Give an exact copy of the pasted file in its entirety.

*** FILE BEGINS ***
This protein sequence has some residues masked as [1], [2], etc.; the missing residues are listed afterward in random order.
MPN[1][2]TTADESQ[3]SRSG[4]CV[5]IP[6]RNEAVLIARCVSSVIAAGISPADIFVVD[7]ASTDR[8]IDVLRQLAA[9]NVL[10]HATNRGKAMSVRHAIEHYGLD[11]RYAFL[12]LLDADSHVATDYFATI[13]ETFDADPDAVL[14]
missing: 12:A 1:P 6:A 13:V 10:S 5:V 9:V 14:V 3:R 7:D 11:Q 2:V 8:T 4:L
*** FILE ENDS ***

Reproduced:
This protein sequence has some residues masked as [1], [2], etc.; the missing residues are listed afterward in random order.
MPN[1][2]TTADESQ[3]SRSG[4]CV[5]IP[6]RNEAVLIARCVSSVIAAGISPADIFVVD[7]ASTDR[8]IDVLRQLAA[9]NVL[10]HATNRGKAMSVRHAIEHYGLD[11]RYAFL[12]LLDADSHVATDYFATI[13]ETFDADPDAVL[14]
missing: 12:A 1:P 6:A 13:V 10:S 5:V 9:V 14:V 3:R 7:D 11:Q 2:V 8:T 4:L